Marriages Blossom in New Era

A wedding boom is under way as salaries rise and the old restrictions no longer apply.

Marriages Blossom in New Era

A wedding boom is under way as salaries rise and the old restrictions no longer apply.

Tuesday, 22 February, 2005

"Today I am free, and I will marry the woman I love," declared 28-year-old Baghdad baker Mohammed Abdullah.

Soon came signs that the wedding had taken place: the zaghrouta – the traditional ululation of joy – sounded from the courtroom, and a shower of chocolates was tossed into the street by Abdullah’s relatives.

Abdullah is one of the many Iraqis who have got married in what officials say is a post-war wedding boom brought on by rising salaries and the end of restrictions on marriage imposed by the former regime.

Before the war, Abdullah could not get married because – like thousands of other young men – he was dodging military service.

"I didn’t lead a normal life because of the Baathists and security men chasing me," he said. To avoid capture, Abdullah used to sleep in the bakery where he worked.

Even if he had been able to get to the court without getting arrested, no judge would have certified his marriage without seeing documentation proving he had served in the military.

But today, conscription is a thing of the past, along with the need to get letters of recommendation from your local neighbourhood representative and security office.

Getting approval to marry "takes three minutes nowadays, whereas previously it lasted for months", said al-Bayaa court head Ihsan Farook.

Salih Thabet al-Azawi, who head a court in north Baghdad's Kadhemiya district, said that between April and June this year, just over 1,100 couples tied the knot in there, compared with the figure of around 200 which would have been average for the same three-month period in previous years.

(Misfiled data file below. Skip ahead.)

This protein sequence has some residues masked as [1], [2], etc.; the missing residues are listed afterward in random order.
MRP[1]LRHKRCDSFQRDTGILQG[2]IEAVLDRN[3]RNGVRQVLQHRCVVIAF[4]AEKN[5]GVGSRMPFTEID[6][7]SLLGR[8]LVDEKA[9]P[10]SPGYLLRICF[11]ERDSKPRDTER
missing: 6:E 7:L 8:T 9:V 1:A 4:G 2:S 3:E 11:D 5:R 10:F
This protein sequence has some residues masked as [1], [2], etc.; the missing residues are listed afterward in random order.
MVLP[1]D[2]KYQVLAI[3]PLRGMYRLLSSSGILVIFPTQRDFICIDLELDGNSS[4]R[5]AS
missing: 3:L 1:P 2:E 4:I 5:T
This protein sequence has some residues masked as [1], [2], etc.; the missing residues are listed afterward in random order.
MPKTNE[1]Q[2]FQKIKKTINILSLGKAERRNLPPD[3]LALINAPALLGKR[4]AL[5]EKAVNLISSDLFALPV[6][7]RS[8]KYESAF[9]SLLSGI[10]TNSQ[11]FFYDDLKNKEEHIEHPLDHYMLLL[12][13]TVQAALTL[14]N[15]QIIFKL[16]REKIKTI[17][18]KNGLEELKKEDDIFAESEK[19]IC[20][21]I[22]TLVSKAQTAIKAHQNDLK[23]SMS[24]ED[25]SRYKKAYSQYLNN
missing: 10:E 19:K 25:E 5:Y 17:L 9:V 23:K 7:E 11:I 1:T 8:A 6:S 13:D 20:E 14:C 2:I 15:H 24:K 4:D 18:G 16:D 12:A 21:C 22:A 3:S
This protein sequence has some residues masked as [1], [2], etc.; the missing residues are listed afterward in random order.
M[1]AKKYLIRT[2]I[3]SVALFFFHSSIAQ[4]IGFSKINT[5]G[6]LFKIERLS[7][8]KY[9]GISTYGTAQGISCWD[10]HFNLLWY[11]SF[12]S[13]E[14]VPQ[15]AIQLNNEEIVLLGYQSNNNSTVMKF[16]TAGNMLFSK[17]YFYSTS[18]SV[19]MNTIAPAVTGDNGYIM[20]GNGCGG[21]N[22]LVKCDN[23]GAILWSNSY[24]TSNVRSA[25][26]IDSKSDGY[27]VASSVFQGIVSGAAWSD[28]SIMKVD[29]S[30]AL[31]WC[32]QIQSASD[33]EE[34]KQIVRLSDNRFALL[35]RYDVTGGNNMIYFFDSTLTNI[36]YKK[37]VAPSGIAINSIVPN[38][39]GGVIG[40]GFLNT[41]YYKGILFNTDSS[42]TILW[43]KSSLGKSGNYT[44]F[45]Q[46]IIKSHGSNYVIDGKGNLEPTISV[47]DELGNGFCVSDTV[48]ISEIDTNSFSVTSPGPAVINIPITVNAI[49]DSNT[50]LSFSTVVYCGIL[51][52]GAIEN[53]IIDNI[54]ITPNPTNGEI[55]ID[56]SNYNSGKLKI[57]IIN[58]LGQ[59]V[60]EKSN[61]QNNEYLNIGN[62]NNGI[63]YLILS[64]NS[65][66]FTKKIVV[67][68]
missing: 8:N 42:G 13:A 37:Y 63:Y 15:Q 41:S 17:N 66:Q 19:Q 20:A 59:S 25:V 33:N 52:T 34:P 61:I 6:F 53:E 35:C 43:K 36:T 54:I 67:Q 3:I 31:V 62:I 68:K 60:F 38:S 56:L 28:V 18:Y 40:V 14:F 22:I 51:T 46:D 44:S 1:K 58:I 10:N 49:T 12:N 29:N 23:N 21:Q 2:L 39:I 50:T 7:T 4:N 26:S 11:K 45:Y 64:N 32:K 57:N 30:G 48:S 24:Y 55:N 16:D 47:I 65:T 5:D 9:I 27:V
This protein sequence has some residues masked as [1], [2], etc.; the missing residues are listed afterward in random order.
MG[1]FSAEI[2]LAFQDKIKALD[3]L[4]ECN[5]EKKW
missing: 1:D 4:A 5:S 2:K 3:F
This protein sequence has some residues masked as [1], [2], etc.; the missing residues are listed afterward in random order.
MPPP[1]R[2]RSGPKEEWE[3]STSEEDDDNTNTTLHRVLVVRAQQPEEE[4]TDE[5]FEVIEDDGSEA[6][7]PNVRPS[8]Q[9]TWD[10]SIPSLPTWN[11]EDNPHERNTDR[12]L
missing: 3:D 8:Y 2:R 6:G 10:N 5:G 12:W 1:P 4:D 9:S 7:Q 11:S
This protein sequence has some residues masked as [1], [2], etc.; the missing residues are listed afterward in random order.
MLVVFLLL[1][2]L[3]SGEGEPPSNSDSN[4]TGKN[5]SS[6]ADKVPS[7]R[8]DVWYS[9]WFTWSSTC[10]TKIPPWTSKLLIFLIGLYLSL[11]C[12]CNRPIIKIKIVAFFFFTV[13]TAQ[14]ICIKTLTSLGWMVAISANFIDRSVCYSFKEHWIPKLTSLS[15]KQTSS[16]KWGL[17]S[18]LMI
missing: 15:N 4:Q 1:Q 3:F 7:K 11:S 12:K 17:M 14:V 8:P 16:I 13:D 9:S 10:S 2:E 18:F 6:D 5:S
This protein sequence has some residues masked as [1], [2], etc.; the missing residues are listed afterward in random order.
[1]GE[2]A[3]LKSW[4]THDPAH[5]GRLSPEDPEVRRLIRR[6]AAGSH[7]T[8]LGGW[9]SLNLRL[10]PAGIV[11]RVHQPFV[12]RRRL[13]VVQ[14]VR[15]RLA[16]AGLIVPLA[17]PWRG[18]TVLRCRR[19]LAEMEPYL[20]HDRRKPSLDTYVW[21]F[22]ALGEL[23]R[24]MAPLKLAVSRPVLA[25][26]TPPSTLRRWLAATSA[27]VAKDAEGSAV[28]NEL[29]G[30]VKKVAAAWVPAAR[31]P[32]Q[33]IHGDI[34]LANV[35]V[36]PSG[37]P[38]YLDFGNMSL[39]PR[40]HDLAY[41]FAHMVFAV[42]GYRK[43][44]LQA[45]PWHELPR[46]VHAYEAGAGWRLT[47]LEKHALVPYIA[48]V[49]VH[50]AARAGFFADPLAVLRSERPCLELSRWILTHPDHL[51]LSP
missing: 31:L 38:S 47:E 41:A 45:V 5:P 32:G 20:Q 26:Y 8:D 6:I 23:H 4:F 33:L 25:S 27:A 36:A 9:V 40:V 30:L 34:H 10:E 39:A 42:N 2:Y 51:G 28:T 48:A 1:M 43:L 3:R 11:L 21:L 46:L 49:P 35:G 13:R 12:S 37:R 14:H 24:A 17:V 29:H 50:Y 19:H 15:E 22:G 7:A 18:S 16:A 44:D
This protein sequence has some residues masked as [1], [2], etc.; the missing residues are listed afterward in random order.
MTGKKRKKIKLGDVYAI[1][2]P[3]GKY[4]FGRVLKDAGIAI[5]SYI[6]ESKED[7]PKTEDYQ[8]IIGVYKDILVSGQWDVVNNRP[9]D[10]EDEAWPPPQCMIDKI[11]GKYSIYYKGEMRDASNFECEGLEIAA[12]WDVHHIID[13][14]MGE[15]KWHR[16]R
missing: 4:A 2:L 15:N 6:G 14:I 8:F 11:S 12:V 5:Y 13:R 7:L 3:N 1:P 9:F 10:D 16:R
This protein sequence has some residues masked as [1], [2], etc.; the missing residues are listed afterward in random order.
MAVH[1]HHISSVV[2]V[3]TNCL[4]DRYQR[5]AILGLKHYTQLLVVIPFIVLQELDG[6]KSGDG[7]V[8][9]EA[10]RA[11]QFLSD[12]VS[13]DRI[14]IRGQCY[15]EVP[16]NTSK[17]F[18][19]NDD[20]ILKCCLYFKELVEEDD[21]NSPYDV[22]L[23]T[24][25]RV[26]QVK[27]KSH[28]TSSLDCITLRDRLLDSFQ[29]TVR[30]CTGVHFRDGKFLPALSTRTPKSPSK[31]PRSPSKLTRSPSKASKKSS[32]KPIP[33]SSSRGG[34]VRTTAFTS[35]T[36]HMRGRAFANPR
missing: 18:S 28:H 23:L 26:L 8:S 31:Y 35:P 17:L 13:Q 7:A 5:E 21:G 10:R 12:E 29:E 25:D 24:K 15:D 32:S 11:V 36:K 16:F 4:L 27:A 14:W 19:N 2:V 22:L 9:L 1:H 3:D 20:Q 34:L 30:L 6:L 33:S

According to Azawi, in past years twice as many people were divorcing as marrying. But today, some of the reasons for divorce – such as money problems or the emigration of one of the partners – have faded, and in the last three months only 48 cases have come before him.

In the old days, Iraqis found it hard to earn the kind of income that their prospective brides' families demanded in the country's inflation-ravaged economy.

Now, many people can afford to marry, largely due to a rise in earnings since the war. Civil servants in particular have benefited. Khaldoun Dhiab, 33, a chemical engineer in the public sector, makes the equivalent of 330 US dollars a month now, an 1,800 per cent improvement on the 17 dollars he earned before the war.

Iraqis were sometimes prevented from marrying their chosen partner by the regime's security regulations, or forced to divorce people regarded as undesirable.

Khaled Ayad, 32, who came to the courthouse to remarry his ex-wife, recounted the story of their divorce.

As an accountant working for Saddam Hussein’s presidential office, he should have got special permission from the security services to marry his wife, a Kurd - he himself is an Arab. When his employers found out he was married – only after he applied to the authorities to have a ration card issued for his newborn son - they forced him to get divorced.

"Now that there are no security restrictions preventing me from returning to my dear wife, I feel happy and relaxed again," he said.

Dhiya Rasan is an IWPR trainee in Baghdad.

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